If you are a beginner swimmer or thinking about joining a team, you may be wondering how to improve your swimming skills. One of the first steps is learning how to do freestyle.
“The front crawl, or freestyle, is one of the first strokes you learn as a competitive swimmer,” Marc Christian, Division I swim coach, says.
In the freestyle stroke, you begin on your stomach with your arms and legs alternating in movement. So dive right in and break down the steps needed for you to master freestyle swimming form.
HEAD AND BODY
In the freestyle stroke, you should be floating on your chest with your body in a straight line and face parallel to the bottom of the pool. This flat and level body position can allow you to move faster through the water. Keep your head still without looking forward or side to side. A good rule of thumb is to align your hairline with the water’s surface.
A key to proper freestyle technique is to rotate your shoulders and hips together along with your strokes. You should never turn on your side completely, however. This can help with the timing of your breath. You should roll your head from side to side based on which arm is currently in front of your head. When doing this, try to keep one eye in the water and one eye out of the water.
After you’ve improved on synchronizing your breathing with your other motions, you can begin to breathe on every two or three strokes.
PRO TIP: Do not go more than three strokes without breathing. You need oxygen to move your muscles. If you go more than two or three strokes, you can potentially deprive your muscles of oxygen, taking power out of your stroke.
ARMS AND HANDS
The body position of the freestyle stroke allows your arms to have a wide range of motion. This is important since your arms are one of the main factors that propel your body forward.
- Begin by reaching in front of you as far as possible.
- Your fingers should be slightly open and relaxed.
- Allow your fingertips to enter the water first, above your head, to effectively move water.
- Start to pull water. Rotate your shoulder to get a high elbow to pull water as far as possible in front of your head. This can help maximize your distance per stroke.
- When pulling water, be sure to bring your arm down so that each stroke ends near your hip.
- Your hand should exit on the outside of your hip. This is known as the recovery phase.
Timing between your arm strokes is very important. You want to ensure that as one arm is finishing the recovery phase, while the other is beginning to pull water.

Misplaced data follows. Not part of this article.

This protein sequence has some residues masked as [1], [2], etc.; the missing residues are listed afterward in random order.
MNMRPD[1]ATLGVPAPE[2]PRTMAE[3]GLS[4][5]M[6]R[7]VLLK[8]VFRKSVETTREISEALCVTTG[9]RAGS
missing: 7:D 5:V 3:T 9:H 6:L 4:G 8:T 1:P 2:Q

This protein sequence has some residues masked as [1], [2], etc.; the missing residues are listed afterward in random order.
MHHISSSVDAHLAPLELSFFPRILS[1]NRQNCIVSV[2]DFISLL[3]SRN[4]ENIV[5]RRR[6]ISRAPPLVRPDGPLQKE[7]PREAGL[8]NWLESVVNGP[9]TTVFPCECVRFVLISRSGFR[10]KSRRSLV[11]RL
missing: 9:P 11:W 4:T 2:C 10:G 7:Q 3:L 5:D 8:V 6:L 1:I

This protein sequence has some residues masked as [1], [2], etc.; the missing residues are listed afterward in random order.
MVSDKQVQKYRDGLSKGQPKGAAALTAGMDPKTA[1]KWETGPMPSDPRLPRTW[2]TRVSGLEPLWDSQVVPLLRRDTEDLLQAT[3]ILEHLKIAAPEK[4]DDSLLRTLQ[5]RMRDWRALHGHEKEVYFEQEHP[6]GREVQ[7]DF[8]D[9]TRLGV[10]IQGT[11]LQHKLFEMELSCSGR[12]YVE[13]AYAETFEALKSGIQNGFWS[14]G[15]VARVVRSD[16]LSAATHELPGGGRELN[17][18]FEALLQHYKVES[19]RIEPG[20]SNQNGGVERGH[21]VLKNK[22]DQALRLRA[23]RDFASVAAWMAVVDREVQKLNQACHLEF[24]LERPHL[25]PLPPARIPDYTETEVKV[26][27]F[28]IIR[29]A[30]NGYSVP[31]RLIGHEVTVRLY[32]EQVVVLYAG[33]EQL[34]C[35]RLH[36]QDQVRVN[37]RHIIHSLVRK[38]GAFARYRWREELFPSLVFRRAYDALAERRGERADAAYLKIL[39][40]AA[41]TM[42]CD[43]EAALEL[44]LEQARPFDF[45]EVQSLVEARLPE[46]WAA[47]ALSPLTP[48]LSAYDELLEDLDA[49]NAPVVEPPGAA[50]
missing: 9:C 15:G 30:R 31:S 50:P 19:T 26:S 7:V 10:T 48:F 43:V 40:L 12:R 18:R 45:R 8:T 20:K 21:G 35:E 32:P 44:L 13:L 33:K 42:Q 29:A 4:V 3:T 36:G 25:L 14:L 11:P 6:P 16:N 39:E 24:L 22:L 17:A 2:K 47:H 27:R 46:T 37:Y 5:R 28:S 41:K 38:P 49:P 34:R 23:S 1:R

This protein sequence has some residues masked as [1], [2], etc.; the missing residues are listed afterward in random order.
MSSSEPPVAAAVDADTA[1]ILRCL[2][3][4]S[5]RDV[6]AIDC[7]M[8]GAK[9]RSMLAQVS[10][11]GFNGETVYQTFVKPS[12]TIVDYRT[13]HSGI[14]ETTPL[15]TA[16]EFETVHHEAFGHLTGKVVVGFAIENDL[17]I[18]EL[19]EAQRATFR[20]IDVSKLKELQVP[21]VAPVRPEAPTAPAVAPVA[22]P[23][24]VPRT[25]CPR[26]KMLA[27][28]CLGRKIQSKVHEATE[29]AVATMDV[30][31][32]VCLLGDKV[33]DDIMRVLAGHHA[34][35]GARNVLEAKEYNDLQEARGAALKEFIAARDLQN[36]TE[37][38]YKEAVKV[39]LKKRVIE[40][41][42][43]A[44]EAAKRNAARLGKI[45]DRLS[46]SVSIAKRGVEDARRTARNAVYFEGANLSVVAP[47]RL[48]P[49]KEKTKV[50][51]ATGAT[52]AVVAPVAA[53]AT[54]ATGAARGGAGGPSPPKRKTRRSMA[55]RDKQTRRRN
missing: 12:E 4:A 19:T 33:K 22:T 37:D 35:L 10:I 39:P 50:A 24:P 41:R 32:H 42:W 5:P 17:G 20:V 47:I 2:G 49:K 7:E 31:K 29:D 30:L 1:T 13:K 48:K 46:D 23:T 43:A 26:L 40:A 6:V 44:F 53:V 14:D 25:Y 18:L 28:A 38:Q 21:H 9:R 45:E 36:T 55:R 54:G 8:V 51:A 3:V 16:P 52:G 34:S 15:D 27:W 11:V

The type of kick used in freestyle is known as the “flutter” kick. The flutter kick is essential to your freestyle swimming technique because it can significantly help with timing and propulsion.
- The flutter kick should originate from your hips. This should be its most exaggerated movement and it should get smaller as it progresses down from your legs to your toes.
- Kick your feet rhythmically along with your strokes. The goal is to have a six-beat kick, which means for every two arm strokes, you should take three kicks on the left and three kicks on the right.
- Small, fast kicks can help balance you and reduce drag.
- A common mistake of beginner freestylers is allowing too much bend in the knee. Focus on keeping your legs straight and moving your feet.
- Always make sure your toes are pointed.
“If you point your toes, you can actually increase the surface area of your feet and they actually become more like fins,” Christian says.
FREESTYLE SWIMMING DRILL
A helpful drill for new freestylers is known as the “short dog.” The short dog allows you to focus on the front part of your stroke.
To complete this drill, start with your arms extended out front. Next, while keeping one arm extended, bend your starting arm at the elbow so that your fingers are pointed down to the bottom of the pool. After you bend your arm, recover it forward, back into the starting position. Alternate between your right and left arms.
Now that you have these Pro Tips on freestyle swimming for beginners, you can navigate the waters of learning other strokes. Check out these helpful guides on the backstroke, butterfly and breaststroke.